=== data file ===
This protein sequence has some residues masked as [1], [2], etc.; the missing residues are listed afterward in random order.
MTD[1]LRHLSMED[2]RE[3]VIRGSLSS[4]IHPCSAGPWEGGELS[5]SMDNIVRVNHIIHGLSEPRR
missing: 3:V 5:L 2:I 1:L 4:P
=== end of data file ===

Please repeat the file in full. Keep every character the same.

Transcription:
This protein sequence has some residues masked as [1], [2], etc.; the missing residues are listed afterward in random order.
MTD[1]LRHLSMED[2]RE[3]VIRGSLSS[4]IHPCSAGPWEGGELS[5]SMDNIVRVNHIIHGLSEPRR
missing: 3:V 5:L 2:I 1:L 4:P